Which milk are available? 1% fat milk The EU regulations for milk classification previously divided milk into three categories defined by the fat content; whole, semi-skimmed or skimmed. Prior to 2008, any milk that contained a different fat content was defined as a „milk drink‟. On the 1st of January 2008 new regulations came into force to facilitate consumer choice. Now any milk with a fat content other than those laid out can also be considered as „milk‟, provided that its fat content is clearly indicated on the packaging in the form of „….% fat‟. However, these milks cannot be described as whole, semi-skimmed or skimmed. Following this change in regulation 1% fat milk is now offered to consumers who like the taste of semi- skimmed, but want to enjoy milk with a lower fat content.
Which milk are available? Organic milk Organic milk comes from cows that have been grazed on pasture that has no chemical fertilisers, pesticides or agrochemicals used on it. The producers must register with an approved organic body and are subject to regular inspection. Once the cows have been milked, the milk is treated in exactly the same way as regular pasteurised milk.
Which milk are available? Jersey and Guernsey milk Channel Island milk is produced from Jersey or Guernsey breeds of cow and has a particularly rich and creamy taste. It tends to be slightly higher in calories and fat than regular whole milk and also has a higher content of fat soluble vitamins - particularly vitamin A which is important for the promotion and maintenance of healthy growth and development. Jersey and Guernsey milks tend to have a visible cream line and are commonly found in supermarkets as “breakfast milk”.
Which milk are available? Flavoured milk The flavoured milk market is one of the fastest growing dairy sectors. There are a wide variety of flavours and consistencies to cater for all ages and tastes with a choice of long-life (i.e. Ultra Heat Treated or sterilised) or fresh flavoured milk. Most flavoured milk products are produced using reduced fat milk varieties and usually have a fat content of around 1%. The most popular flavours are chocolate, strawberry and banana however more sophisticated flavours such as peach, mocha or products made with real Belgian and Swiss chocolate have been developed for the more adult market. In comparison with plain milks, flavoured milks tend to have slightly higher sugar content, however studies have suggested that they are still a favourable option for children and teenagers as they provide a wide range of beneficial nutrients.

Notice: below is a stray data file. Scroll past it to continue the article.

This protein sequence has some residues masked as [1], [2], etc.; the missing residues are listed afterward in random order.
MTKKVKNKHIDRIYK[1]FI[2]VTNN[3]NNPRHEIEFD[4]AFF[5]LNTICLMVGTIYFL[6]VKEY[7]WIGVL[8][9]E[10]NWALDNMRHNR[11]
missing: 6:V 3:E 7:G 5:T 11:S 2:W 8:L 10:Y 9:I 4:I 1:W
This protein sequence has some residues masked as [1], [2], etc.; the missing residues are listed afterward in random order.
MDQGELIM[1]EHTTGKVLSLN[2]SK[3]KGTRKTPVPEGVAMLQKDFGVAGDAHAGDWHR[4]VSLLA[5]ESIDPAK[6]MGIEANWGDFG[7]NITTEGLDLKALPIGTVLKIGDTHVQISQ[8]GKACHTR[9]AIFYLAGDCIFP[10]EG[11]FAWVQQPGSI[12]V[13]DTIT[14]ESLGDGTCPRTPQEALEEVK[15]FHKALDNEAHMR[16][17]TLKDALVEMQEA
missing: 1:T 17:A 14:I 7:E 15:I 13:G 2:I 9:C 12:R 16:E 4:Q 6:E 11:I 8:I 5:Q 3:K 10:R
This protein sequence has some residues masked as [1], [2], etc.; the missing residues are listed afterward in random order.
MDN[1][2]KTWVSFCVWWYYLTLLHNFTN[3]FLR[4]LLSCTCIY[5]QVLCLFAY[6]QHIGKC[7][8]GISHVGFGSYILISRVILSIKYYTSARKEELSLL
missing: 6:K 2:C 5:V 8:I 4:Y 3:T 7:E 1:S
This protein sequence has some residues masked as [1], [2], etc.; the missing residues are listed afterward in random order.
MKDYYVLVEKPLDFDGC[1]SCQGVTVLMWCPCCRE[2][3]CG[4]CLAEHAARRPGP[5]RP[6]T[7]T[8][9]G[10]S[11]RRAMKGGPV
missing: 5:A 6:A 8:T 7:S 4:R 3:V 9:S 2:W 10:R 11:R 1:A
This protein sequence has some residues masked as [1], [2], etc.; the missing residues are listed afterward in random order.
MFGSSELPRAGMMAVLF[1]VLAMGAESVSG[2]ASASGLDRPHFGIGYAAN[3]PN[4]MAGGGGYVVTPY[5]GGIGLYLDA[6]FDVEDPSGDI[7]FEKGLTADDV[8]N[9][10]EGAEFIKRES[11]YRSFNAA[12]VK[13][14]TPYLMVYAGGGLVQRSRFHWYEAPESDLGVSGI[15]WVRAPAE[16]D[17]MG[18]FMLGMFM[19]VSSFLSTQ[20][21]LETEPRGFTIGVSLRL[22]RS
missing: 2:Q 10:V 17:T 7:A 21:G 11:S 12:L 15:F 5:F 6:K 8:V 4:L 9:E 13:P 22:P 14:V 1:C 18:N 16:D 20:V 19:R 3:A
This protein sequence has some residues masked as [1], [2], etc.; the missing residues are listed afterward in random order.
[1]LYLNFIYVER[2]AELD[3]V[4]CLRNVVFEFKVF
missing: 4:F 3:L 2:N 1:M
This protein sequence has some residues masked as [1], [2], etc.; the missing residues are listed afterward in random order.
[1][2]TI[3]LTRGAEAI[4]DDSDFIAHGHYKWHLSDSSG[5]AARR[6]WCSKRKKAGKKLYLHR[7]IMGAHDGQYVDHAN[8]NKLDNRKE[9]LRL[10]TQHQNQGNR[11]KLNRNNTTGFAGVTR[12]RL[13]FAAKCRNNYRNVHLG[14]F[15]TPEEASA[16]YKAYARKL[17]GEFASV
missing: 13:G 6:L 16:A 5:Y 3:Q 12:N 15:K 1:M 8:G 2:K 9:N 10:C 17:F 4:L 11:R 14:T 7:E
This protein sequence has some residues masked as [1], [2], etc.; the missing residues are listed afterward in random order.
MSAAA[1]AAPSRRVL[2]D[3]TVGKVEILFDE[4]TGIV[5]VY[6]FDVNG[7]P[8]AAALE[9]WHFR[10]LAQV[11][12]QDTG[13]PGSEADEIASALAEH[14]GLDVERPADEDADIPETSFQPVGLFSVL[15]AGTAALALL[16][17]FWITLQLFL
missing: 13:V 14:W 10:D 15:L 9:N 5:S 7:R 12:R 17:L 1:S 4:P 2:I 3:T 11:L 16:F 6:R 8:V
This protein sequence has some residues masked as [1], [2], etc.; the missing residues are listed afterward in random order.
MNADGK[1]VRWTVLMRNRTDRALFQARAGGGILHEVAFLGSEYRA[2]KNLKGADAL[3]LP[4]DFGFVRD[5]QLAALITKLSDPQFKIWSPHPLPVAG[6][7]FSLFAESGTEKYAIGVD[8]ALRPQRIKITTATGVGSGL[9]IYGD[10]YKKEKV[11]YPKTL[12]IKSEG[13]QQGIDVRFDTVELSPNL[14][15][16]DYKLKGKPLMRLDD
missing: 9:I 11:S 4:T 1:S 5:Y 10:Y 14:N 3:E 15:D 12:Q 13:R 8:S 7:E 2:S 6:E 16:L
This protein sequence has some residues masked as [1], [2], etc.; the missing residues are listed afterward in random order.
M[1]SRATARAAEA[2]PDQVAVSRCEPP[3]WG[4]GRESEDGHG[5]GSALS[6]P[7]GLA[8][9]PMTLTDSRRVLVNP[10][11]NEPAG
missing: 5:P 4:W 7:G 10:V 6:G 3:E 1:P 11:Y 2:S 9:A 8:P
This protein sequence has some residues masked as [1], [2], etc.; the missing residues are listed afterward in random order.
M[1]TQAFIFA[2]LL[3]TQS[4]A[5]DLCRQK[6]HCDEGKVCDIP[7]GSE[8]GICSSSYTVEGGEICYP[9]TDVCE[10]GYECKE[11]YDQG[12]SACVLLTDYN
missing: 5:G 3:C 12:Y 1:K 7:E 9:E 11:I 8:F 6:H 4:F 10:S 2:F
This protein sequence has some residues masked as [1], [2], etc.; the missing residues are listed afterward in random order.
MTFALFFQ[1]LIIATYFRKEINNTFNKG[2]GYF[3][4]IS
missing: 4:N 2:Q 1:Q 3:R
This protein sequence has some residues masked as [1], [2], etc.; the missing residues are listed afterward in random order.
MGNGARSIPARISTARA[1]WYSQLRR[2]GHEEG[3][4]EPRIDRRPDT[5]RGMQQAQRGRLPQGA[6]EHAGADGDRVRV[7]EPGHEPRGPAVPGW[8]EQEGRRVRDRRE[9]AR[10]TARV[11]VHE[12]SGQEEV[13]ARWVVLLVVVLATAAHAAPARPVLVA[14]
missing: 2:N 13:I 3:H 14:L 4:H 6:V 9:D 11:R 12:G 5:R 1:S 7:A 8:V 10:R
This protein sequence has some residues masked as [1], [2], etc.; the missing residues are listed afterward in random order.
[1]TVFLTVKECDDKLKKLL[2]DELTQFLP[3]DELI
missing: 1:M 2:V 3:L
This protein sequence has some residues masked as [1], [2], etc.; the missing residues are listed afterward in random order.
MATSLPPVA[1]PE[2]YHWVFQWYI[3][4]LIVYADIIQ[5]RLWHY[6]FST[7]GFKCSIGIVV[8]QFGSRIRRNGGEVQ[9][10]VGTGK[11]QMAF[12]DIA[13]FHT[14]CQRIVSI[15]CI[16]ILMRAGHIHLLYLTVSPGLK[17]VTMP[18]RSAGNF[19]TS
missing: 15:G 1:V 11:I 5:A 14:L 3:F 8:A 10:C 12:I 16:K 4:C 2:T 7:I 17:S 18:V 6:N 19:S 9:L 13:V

Which milk are available? Heat treated milks Approximately 99% of milk sold in the UK is heat- treated, to kill harmful bacteria and to improve its shelf life. Sterilised milk Sterilised milk is available in whole, semi skimmed and skimmed varieties. It goes through a more severe form of heat treatment, which destroys nearly all the bacteria in it. Firstly the milk is pre-heated to around 50oC, then homogenised (see below for a brief outline of homogenisation), after which it is poured into glass bottles which are closed with an airtight seal.
Which milk are available? UHT milk UHT or ultra heat treated milk is a form of milk that has been heated to a temperature of at least 135ºC in order to kill off any harmful micro-organisms (e.g. harmful bacteria) which may be present in the milk. The milk is then packaged into sterile containers. All milk that is available for sale to consumers through supermarkets and milkmen must be pasteurised i.e. heated to 71.7ºC in order to make it safe for consumers and improve its shelf life. However UHT milks have a longer shelf life as a result of the higher temperatures to which they are heated and the packaging used to store them. UHT milk is available in whole, semi skimmed and skimmed varieties.